Yellow Card also announced the hiring of former senior director of payment services at Walmart, Jason Marshall, as the startup’s chief operating officer.
Andreessen Horowitz has previously invested in Skype, Facebook, Twitter, AirBnB, Ripple (blockchain-based), Github, CryptoKitties (blockchain-based), and a host of other high-tech companies.
According to investment analysts, having a team with strong experience in cryptocurrencies must have also influenced the funding.
Other investors in Yellow Card – which aims to make it easier for consumers in Africa to buy and sell cryptocurrency — included Polychain and Celo, through Celo Ecosystem Fund.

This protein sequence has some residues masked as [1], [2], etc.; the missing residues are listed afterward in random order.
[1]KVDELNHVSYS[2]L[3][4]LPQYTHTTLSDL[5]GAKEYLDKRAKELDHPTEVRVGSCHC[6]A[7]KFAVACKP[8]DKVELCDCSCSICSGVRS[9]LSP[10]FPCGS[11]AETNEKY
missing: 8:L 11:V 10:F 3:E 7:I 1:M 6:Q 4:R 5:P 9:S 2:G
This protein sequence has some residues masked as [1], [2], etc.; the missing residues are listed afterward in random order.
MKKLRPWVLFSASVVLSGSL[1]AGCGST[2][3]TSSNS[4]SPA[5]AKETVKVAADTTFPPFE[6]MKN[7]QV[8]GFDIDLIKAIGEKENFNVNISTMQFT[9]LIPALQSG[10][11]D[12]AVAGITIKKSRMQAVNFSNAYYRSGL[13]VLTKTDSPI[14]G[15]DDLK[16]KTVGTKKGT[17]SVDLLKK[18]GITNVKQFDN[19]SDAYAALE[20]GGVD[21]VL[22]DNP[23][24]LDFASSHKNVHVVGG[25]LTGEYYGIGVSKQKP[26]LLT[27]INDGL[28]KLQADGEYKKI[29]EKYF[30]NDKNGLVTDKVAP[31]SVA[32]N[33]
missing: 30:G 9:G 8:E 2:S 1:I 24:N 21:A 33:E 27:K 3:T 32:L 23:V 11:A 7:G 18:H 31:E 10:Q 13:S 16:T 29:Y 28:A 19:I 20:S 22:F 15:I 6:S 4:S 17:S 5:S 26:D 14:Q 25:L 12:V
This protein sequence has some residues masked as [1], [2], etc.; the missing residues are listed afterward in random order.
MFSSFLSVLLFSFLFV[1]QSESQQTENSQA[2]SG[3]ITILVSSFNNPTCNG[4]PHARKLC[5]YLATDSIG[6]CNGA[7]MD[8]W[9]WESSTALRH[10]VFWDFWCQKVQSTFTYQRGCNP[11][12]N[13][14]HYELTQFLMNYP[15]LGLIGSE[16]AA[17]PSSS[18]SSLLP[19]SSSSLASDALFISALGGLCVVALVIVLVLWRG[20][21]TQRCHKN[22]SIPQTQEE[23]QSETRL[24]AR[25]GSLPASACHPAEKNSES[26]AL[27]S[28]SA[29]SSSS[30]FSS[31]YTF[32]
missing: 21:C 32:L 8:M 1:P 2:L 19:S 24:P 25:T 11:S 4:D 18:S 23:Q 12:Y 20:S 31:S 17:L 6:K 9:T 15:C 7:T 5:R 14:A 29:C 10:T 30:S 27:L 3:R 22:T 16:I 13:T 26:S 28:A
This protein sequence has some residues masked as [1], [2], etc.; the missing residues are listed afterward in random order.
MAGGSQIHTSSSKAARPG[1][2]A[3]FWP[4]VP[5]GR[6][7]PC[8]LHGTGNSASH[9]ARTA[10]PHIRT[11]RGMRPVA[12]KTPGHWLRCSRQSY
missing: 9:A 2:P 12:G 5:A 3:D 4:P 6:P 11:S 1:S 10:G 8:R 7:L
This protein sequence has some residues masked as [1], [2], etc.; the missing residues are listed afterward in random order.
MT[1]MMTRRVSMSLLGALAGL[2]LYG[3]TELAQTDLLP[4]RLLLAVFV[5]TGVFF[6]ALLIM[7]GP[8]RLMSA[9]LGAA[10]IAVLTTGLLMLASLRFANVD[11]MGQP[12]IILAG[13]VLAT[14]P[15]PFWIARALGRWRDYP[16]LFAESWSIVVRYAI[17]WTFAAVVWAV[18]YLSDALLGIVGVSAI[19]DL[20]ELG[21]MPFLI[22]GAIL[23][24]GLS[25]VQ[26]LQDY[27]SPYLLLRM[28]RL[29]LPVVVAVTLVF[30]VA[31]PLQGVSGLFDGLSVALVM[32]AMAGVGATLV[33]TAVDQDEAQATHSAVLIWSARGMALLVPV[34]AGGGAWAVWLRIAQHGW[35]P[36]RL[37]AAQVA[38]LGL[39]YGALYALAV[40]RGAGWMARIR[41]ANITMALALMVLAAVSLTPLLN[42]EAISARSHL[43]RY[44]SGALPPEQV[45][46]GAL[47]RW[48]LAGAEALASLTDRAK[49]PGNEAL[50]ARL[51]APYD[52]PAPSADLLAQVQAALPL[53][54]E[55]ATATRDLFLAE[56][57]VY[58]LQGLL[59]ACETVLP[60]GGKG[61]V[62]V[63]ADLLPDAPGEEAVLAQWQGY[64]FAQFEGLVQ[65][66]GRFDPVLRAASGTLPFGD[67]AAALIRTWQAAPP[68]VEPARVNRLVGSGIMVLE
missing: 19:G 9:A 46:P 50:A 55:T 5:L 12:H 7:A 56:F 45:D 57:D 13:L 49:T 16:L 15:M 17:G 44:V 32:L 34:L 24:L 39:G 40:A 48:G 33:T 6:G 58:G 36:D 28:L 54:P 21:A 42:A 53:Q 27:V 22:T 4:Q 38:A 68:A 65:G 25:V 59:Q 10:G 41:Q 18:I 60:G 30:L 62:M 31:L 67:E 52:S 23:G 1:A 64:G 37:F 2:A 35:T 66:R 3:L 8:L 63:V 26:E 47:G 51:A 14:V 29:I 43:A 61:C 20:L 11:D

PolyChain’s CEO further noted that Yellow Card’s mobile-first, cryptocurrency-enabled suite of products allows users to transfer value, store value, or remit value at significantly lower costs and with higher speed and better security than incumbent, legacy services provide.”
Founded in 2016 by Chris Maurice and Justin Poiroux, Yellow Card started with an intent to create a Bitcoin gift card.
Then, in 2018, Chris and Justin met a man at a Wells Fargo who was trying to send $200 dollars to his family in Nigeria. The bank charged him $90.
They teamed up with Munachi Ogueke to undertake the mission of bringing Bitcoin to Africa with the objective of “basic financial services for all” and have since taken Nigeria by storm with 35,000+ merchants and over $35 million dollars in transactions.
Yellow Card further revealed that Starting September 1, the service will also launch in Kenya and Cameroon.